Tropical Storm Georgette forms in the Pacific; tropical storm warning issued in Mexico

Tuesday, September 21, 2010

Tropical Storm Georgette forms in the Pacific

MIAMI — Tropical Storm Georgette has formed in the Pacific off the coast of Baja California in Mexico.

A tropical storm warning was issued Tuesday for southern Baja California.

The storm has maximum sustained winds near 40 mph (65 kph), but weakening is expected once Georgette moves inland over the peninsula later in the day.

The storm is located about 60 miles (100 kilometers) south-southeast of Cabo San Lucas, Mexico and is moving north-northwest near 9 mph (15 kph).

THIS IS A BREAKING NEWS UPDATE. Check back soon for further information. AP’s earlier story is below.

ST. JOHN’S, Newfoundland (AP) — Hurricane Igor’s winds strengthened as parts of the storm made landfall in Canada on Tuesday.

A tropical storm warning and a hurricane watch were declared for the coast of Newfoundland, on the country’s eastern coast, where people were urged to prepare for possible power failures and flooding from heavy rain.

“The worst weather part of the storm is actually making landfall,” said Chris Fogarty, of the Canadian Hurricane Center. “It doesn’t have that hurricane appearance any more, but the winds are actually increasing. A major swath of wind is about go through Eastern Newfoundland and we’re quite concerned about that.”

Fogarty said there are preliminary reports of bridges being washed out and flooded basements.

Igor doggedly stayed just above hurricane strength, with maximum sustained winds of 80 mph (130 kph). On Tuesday, the storm center was about 155 miles (290 kilometers) south-southwest of Cape Race in Newfoundland and moving to the northeast near 40 mph (65 kph), the Canadian Hurricane Centre said.

The Canadian company Husky Energy evacuated workers from two semi-submersible drilling rigs working the White Rose offshore oil field, spokeswoman Colleen McConnell said.

Heavy rain began in some places Monday night as a trough of low pressure over the Canadian Atlantic province interacted with tropical moisture ahead of Igor. Police reported more than half a meter (1 1/2 feet) of water on one highway in the province.

The largest school board in the province closed its buildings down for at least the morning.

“We’re as ready as we possibly can be ready,” said Dennis O’Keefe, the mayor of St. John’s, Newfoundland.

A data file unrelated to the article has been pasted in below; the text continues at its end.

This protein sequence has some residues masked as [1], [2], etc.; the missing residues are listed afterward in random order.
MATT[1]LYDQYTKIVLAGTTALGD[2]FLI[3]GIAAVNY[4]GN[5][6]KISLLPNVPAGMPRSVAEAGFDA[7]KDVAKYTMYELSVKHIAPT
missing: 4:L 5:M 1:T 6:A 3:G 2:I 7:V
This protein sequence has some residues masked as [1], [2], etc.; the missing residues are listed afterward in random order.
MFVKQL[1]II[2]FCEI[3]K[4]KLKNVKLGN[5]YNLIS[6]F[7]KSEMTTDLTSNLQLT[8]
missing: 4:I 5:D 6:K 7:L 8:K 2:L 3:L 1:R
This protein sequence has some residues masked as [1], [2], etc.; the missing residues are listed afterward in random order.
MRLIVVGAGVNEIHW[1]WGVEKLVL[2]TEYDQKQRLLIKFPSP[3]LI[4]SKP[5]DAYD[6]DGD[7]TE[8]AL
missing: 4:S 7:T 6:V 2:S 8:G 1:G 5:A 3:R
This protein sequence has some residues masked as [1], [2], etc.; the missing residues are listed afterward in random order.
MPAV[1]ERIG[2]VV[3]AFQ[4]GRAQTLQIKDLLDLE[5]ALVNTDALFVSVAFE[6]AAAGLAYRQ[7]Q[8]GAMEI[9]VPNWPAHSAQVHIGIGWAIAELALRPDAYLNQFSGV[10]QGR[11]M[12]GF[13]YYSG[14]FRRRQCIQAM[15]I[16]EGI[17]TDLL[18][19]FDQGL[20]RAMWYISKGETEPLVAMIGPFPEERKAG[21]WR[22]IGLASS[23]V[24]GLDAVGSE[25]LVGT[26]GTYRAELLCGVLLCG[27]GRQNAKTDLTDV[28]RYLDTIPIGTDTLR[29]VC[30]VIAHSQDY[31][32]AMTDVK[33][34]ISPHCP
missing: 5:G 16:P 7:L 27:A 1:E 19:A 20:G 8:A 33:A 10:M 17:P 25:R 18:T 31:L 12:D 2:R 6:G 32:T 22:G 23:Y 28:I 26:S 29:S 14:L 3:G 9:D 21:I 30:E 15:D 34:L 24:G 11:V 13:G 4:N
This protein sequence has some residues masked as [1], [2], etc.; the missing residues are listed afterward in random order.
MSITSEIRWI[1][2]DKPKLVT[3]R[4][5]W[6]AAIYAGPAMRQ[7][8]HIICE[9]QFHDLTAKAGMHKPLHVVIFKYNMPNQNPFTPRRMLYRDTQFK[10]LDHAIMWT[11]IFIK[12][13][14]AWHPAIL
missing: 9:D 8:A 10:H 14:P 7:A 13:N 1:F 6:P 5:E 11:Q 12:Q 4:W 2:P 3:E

Igor left behind power outages, grounded boats and downed trees in Bermuda and kicked up dangerous surf on the U.S. Atlantic coast. After brushing past Bermuda, Igor veered away from the United States, but forecasters said it could still cause high surf and dangerous rip currents along U.S. beaches.

A 21-year-old man died while surfing in the storm-churned waves off Surf City, North Carolina, where he was pulled from the water Sunday afternoon. Last week, high surf kicked up by Igor swept two people out to sea in the Caribbean — one in Puerto Rico and another in the U.S. Virgin Islands.

Bermuda, a small British territory, escaped major damage and injuries when Igor passed about 40 miles (65 kilometers) to the west Monday night. High winds toppled trees and utility poles, and several boats were pushed aground, including the ferry Bermudian used to carry cruise ship passengers to shore.

Bermuda’s power utility said electricity was knocked out for approximately half the island, which has 68,000 inhabitants.

In Mexico, meanwhile, authorities increased the toll of known dead to 16 from flooding and mudslides as Hurricane Karl hit the southern part of the country Friday. Looting was reported Monday in parts of the Gulf coast state of Veracruz, with people carrying bags of food out of stores in waist-deep water.

Meanwhile far out in the Atlantic, Tropical Storm Lisa formed early Tuesday with winds near 40 mph (65 kph). The storm is located about 530 miles (850 kilometers) west-northwest of the Cape Verde Islands off the coast of Africa.

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